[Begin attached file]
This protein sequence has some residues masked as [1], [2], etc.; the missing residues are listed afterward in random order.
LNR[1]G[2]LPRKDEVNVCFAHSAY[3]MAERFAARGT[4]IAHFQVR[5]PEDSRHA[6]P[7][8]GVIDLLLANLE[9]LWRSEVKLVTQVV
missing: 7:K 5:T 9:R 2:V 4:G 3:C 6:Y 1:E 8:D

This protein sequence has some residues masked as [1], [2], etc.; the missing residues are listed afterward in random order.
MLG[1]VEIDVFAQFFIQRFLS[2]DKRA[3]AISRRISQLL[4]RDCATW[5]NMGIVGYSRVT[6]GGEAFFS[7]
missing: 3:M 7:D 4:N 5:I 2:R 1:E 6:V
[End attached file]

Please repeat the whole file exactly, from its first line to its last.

This protein sequence has some residues masked as [1], [2], etc.; the missing residues are listed afterward in random order.
LNR[1]G[2]LPRKDEVNVCFAHSAY[3]MAERFAARGT[4]IAHFQVR[5]PEDSRHA[6]P[7][8]GVIDLLLANLE[9]LWRSEVKLVTQVV
missing: 7:K 5:T 9:R 2:V 4:G 3:C 6:Y 1:E 8:D

This protein sequence has some residues masked as [1], [2], etc.; the missing residues are listed afterward in random order.
MLG[1]VEIDVFAQFFIQRFLS[2]DKRA[3]AISRRISQLL[4]RDCATW[5]NMGIVGYSRVT[6]GGEAFFS[7]
missing: 3:M 7:D 4:N 5:I 2:R 1:E 6:V